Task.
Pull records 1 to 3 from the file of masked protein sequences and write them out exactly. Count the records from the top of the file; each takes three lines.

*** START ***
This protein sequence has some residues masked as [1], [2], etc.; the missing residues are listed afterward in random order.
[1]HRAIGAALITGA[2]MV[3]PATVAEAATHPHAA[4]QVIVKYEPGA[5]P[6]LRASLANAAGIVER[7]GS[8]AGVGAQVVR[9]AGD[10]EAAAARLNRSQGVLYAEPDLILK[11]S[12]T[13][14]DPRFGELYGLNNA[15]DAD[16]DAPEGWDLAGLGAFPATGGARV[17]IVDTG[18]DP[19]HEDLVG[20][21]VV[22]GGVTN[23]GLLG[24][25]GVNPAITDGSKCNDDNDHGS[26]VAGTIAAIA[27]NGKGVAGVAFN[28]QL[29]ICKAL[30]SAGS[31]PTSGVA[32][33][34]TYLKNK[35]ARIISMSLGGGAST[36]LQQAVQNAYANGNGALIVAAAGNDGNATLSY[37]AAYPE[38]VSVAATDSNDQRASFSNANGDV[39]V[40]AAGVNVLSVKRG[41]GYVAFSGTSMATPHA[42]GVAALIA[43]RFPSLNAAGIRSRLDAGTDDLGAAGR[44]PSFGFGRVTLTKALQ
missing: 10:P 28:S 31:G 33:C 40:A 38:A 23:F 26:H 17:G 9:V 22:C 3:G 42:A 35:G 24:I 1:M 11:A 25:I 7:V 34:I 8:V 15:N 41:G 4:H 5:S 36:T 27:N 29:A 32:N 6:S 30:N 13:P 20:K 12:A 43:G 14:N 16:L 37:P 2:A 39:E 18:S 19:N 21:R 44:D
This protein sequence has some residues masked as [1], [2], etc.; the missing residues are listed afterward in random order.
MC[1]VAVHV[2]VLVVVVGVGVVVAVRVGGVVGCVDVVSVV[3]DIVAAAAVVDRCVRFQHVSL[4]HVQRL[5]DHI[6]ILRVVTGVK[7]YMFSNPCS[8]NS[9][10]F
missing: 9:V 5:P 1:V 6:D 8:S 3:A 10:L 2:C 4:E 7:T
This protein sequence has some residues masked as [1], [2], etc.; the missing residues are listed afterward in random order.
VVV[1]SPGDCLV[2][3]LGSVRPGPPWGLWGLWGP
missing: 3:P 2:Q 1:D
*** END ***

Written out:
This protein sequence has some residues masked as [1], [2], etc.; the missing residues are listed afterward in random order.
[1]HRAIGAALITGA[2]MV[3]PATVAEAATHPHAA[4]QVIVKYEPGA[5]P[6]LRASLANAAGIVER[7]GS[8]AGVGAQVVR[9]AGD[10]EAAAARLNRSQGVLYAEPDLILK[11]S[12]T[13][14]DPRFGELYGLNNA[15]DAD[16]DAPEGWDLAGLGAFPATGGARV[17]IVDTG[18]DP[19]HEDLVG[20][21]VV[22]GGVTN[23]GLLG[24][25]GVNPAITDGSKCNDDNDHGS[26]VAGTIAAIA[27]NGKGVAGVAFN[28]QL[29]ICKAL[30]SAGS[31]PTSGVA[32][33][34]TYLKNK[35]ARIISMSLGGGAST[36]LQQAVQNAYANGNGALIVAAAGNDGNATLSY[37]AAYPE[38]VSVAATDSNDQRASFSNANGDV[39]V[40]AAGVNVLSVKRG[41]GYVAFSGTSMATPHA[42]GVAALIA[43]RFPSLNAAGIRSRLDAGTDDLGAAGR[44]PSFGFGRVTLTKALQ
missing: 10:P 28:S 31:G 33:C 40:A 38:A 23:F 26:H 17:G 9:V 22:C 3:G 42:A 35:G 24:I 1:M 11:A 25:I 7:V 34:I 8:V 15:N 41:G 4:H 5:S 36:T 27:N 29:A 32:N 6:S 30:N 13:P 20:K 12:A 43:G 14:N 16:L 37:P 2:A 39:E 18:S 19:N 21:R 44:D
This protein sequence has some residues masked as [1], [2], etc.; the missing residues are listed afterward in random order.
MC[1]VAVHV[2]VLVVVVGVGVVVAVRVGGVVGCVDVVSVV[3]DIVAAAAVVDRCVRFQHVSL[4]HVQRL[5]DHI[6]ILRVVTGVK[7]YMFSNPCS[8]NS[9][10]F
missing: 9:V 5:P 1:V 6:D 8:S 3:A 10:L 2:C 4:E 7:T
This protein sequence has some residues masked as [1], [2], etc.; the missing residues are listed afterward in random order.
VVV[1]SPGDCLV[2][3]LGSVRPGPPWGLWGLWGP
missing: 3:P 2:Q 1:D